That is why he has been delving into the past for more than 30 years, conducting research on and re-writing certain aspects of South African history.


Truth versus myth


“A good example of how history was distorted is the important myth of ‘the empty land’ which was first floated in 1866 by the writer WC Holden,” Bernard says.


Holden suggested that whites and Africans entered Southern Africa at roughly the same time. This idea was reinforced by subsequent writers, claiming that Africans were migrating southwards and the Dutch settlers northwards, and met along the Fish River at the same time.


Writing history right


It was only in 1959 that the first scholar refuted this false narrative. Drawing on reports by shipwrecked European sailors along the south-eastern coast, anthropologist Monica Wilson demonstrated that Africans had lived in the former Ciskei and Transkei long before whites arrived there.


Other scholars, especially archaeologists, have since demonstrated both the antiquity and continuity of the occupation of large regions in the interior of South Africa. The people living there were the ancestors of the present-day African communities, such as the Batswana and others.


The archaeologist Revil Mason, who worked on archaeological sites in the Magalies valley west of Pretoria, concluded that “iron and copper producing Negroid pastoralists” began inhabiting that area between about 350 AD and 600 AD.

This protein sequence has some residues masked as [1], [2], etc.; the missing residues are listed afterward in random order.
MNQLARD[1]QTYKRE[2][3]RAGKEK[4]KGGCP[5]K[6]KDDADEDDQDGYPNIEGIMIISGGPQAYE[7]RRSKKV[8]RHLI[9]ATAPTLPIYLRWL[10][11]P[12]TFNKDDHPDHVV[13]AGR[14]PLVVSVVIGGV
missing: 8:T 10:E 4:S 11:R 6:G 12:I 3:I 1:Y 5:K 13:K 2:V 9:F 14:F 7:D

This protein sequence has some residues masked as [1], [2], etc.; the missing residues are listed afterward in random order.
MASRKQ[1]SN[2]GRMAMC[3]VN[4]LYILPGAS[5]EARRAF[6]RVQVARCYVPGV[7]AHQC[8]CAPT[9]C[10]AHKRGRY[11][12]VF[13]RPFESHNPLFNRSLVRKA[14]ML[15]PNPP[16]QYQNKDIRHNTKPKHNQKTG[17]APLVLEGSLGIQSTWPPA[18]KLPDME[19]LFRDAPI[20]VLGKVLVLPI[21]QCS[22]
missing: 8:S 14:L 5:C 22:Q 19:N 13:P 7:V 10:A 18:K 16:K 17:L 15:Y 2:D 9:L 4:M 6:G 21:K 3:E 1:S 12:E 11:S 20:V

This and later work by more archaeologists has finally dispelled the infamous “myth of the empty land” (Giliomee & Mbenga, 2007: 127).


Another myth busted


Another myth is the one that surrounds the South African War of 1899 to 1902.


Many history books denied that Africans performed any combat roles, claiming that their participation was coerced and not voluntary. But research by Bernard and other historians since the late 1970s has found this is not the case.


Still going strong


Over the years Bernard has built up an impressive publishing record, writing about the history of the people of Southern Africa.


One of his well received books is New History of South Africa, which he co-authored and co-edited together with political science scholar, Hermann Giliomee.


While many people his age are starting to settle into retirement, Bernard is currently working on another three books. It seems as if his love of history is still going strong and that we can expect many more publications from his pen.




Building his career


After obtaining a teaching diploma, Bernard enrolled for a BA in education at the University of Zambia, majoring in history and English. This was followed by a master’s degree in Southern African studies at the University of York in England.


Bernard joined the former University of Bophuthatswana in 1987. After obtaining his PhD from Unisa in 1997, he became an associate professor in 2005 and a full professor in 2011.


He has been on the Mafikeng Campus continuously from September 1987, when it was still the University of Bophuthatswana, until his retirement from the NWU in December 2017. He was appointed extraordinary professor for four years, as from January 2018.


An NRF-rated scholar, his research interests are 19th and early 20th century Western Transvaal, missionaries and African chiefs, land purchasing by Africans in the former Western Transvaal, and the role of Africans in the South African War of 1899-1902.



Prof Bernard Mbenga says South African historical writing has always been a highly contested area for ideological and racial reasons.

During the apartheid era, the contents of many history books were highly distorted and history professor Bernard Mbenga wants to set history straight for the future.

Setting the nation’s historical record straight